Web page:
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New York Health Careers

Psychologists

What Do Psychologists Do?

Psychologists study behavior, mental processes and emotions by observing, interpreting, and recording how people relate to one another and the environment. Psychologists concentrate on people’s behavior and, specifically, in the beliefs and feelings that influence a person’s actions.

Psychologists involved with research tend to look for broad patterns to help them understand and predict behavior using scientific methods, principles, or procedures that test their ideas. The results of research can be used to assess, diagnose, and treat mental illnesses in patients of all ages, using a variety of treatment methods. For example, therapy may be directed at individuals, couples, families or other groups. To help treat patients, psychologists may also collaborate with physicians and/or psychiatrists, who are able to prescribe medications. In some therapy and consulting contexts, psychologists may work with couples and families to help them improve their relationships, or with business people to help them improve communication skills and increase productivity. They may also work with athletes and performers to help them reduce stress and improve performance. Psychologists also work as teachers, trainers and mentors of college students and future psychologists.

Psychologists may specialize in a variety of areas:

Clinical psychologists assess, treat, and prevent mental illnesses. Some specialize in treating chronic or severe psychological disorders, such as schizophrenia and depression, while others help people deal with short-term personal issues, such as a divorce or the death of a loved one. Clinical psychologists often provide psychotherapy to create an opportunity for patients to talk and think about things that are confusing or worrying and offer patients different ways of interpreting and understanding problems and situations.

Neuropsychologists study the relationship between the brain and behavior, and typically work with patients who have sustained a brain injury or patients in stroke and head injury programs. Others may work as researchers and teachers.

Industrial-organizational psychologists study human behavior in the workplace and within organizations in the interest of improving the quality of work life and of the company itself. These psychologists are also involved in research about management and marketing.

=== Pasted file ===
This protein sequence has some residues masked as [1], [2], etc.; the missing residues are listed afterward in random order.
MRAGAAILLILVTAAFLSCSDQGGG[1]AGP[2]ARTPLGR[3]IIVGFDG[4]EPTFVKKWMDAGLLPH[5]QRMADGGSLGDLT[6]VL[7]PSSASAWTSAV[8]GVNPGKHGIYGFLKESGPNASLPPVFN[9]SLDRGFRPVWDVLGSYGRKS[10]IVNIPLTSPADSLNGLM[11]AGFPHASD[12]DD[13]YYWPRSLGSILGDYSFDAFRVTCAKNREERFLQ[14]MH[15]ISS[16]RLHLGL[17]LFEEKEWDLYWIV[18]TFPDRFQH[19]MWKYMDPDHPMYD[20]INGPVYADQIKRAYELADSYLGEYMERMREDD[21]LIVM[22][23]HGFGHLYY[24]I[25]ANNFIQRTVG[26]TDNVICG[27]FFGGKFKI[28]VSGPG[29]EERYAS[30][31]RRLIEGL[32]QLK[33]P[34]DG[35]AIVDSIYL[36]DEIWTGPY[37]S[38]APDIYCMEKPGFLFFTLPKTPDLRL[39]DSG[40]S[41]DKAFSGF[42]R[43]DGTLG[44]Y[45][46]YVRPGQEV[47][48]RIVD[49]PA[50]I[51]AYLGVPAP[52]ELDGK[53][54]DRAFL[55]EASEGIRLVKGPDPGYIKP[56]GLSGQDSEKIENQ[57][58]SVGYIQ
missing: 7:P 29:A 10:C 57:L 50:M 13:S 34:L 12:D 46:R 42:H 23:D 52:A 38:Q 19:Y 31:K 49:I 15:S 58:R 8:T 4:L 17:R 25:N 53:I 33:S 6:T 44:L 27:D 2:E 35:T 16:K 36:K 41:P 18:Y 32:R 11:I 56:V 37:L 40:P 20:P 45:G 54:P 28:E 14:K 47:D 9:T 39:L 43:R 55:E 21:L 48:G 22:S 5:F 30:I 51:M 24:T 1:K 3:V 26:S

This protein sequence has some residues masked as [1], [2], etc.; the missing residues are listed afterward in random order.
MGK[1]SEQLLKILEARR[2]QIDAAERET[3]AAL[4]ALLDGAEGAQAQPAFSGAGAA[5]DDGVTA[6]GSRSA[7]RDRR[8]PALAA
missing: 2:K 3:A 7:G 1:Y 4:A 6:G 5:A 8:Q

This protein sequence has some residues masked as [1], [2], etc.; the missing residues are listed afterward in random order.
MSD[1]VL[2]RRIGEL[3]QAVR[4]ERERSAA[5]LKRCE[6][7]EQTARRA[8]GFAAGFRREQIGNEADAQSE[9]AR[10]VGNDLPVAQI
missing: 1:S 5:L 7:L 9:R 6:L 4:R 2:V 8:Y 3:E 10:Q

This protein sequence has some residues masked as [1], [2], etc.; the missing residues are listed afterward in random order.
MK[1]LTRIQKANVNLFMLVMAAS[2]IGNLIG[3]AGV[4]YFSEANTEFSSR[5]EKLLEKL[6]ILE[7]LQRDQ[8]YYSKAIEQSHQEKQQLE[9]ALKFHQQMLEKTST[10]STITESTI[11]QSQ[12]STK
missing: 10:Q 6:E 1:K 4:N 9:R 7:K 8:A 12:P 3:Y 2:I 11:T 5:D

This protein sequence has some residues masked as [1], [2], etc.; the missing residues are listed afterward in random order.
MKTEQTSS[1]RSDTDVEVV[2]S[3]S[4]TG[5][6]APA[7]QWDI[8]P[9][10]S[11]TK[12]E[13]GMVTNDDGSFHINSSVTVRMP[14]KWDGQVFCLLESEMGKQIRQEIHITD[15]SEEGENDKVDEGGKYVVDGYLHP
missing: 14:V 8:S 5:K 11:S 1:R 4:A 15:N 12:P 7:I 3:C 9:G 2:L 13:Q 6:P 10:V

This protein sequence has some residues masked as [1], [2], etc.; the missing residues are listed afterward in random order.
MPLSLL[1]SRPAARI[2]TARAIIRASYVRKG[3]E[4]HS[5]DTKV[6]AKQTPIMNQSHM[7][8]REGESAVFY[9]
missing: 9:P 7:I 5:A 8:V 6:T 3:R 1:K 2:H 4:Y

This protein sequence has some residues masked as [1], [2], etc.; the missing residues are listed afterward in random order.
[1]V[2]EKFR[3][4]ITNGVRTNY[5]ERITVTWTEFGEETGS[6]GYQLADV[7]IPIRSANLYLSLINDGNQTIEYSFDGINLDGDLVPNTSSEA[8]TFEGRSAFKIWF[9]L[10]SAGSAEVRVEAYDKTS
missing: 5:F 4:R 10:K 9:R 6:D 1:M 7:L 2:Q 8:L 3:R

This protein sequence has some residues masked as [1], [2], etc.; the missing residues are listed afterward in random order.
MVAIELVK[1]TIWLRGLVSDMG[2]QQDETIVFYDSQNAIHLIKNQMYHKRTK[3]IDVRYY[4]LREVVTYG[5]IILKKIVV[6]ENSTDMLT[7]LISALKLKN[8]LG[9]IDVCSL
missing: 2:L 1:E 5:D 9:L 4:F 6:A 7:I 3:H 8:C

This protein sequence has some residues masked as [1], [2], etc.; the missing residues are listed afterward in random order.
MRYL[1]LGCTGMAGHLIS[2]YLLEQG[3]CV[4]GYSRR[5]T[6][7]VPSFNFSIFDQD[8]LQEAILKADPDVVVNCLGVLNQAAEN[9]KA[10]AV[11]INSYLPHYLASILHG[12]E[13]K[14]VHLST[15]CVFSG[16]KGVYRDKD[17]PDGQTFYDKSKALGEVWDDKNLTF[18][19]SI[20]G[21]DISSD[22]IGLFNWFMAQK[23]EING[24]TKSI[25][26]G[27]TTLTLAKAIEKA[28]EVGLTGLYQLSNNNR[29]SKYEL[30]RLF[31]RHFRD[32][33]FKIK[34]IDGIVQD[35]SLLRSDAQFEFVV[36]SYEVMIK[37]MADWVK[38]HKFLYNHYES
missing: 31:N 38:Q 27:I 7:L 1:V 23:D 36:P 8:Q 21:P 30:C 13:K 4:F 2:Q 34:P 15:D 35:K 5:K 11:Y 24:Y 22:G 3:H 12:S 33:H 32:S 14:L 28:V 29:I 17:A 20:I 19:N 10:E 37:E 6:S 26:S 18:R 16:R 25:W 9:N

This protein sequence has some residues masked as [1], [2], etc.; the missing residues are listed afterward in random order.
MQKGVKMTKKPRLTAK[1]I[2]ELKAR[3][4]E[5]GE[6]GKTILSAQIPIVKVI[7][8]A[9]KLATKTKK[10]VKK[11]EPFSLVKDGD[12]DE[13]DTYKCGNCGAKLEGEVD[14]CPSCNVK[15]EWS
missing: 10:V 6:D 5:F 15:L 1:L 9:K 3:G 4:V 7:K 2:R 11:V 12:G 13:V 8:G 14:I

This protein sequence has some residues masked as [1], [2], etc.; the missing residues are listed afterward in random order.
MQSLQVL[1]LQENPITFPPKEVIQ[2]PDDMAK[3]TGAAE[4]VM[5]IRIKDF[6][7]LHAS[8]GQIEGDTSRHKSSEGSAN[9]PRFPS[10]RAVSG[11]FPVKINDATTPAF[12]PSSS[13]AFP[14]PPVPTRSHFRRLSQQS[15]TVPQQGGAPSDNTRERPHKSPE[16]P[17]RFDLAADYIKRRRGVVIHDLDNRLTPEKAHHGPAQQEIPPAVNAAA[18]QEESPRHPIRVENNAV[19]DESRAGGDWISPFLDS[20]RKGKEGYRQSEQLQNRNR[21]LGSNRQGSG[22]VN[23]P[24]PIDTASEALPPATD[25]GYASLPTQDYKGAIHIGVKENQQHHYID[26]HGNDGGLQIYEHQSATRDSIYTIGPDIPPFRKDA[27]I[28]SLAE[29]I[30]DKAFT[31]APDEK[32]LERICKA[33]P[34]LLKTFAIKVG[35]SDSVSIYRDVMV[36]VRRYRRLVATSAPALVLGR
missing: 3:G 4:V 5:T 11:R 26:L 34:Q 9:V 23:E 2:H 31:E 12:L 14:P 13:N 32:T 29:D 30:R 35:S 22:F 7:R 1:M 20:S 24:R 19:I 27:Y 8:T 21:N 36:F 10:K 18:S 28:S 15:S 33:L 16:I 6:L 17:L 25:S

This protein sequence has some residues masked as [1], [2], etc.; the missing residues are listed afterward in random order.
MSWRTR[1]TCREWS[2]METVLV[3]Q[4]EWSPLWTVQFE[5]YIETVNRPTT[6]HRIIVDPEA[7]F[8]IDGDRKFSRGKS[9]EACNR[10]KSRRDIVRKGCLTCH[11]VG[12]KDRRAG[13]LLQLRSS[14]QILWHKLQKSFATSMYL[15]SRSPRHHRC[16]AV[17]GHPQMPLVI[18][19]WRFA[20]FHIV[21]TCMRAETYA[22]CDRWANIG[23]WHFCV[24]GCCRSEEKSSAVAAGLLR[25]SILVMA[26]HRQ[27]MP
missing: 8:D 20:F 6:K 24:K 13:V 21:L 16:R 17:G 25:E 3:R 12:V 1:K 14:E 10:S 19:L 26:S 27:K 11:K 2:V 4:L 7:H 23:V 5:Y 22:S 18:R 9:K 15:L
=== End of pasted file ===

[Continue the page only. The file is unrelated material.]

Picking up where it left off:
Developmental psychologists study the physiological, cognitive, and social development that takes place throughout a person’s life. Some developmental psychologists specialize in behavior during infancy, childhood, and adolescence, or in changes that occur during maturity or old age.

Forensic psychologists apply psychological principles in the legal and criminal justice systems to help judges, attorneys, and other legal professionals understand the psychological findings of a particular case. Forensic psychologists are often designated as an expert witness and typically specialize in either family court, civil court, or criminal court. They may have earned a law degree in their training.

Social psychologists study how people relate to and influence the beliefs and behaviors of others. They explore how people’s mindsets and behavior are shaped by social interactions, and may investigate ways to improve negative interactions between individuals and groups. They less often work in consulting and therapy contexts.

Experimental psychologists study the behavior of human beings and animals, such as rats, monkeys, and pigeons, often at university and private research centers and in business, nonprofit, and governmental organizations. Experimental psychologists work to better understand thought functions such as motivation, attention, learning and memory, sensory and perceptual processes, effects of substance abuse, and genetic and neurological factors affecting behavior. Many of the topics they study are focused on mental processes, in an area of psychology known as cognitive psychology.

School and educational psychologists apply psychological principles and techniques to education-related issues. They may examine students’ learning and behavioral problems, evaluate students’ performance, and counsel students and families. They also may consult with other school-based professionals to suggest improvements to teaching, learning, and administrative strategies.

For more information about psychologists, go to:http://www.bls.gov/ooh/life-physical-and-social-science/psychologists.htm. Emphasis here is placed on psychologists practicing in health care contexts, namely clinical, school, and counseling psychologists.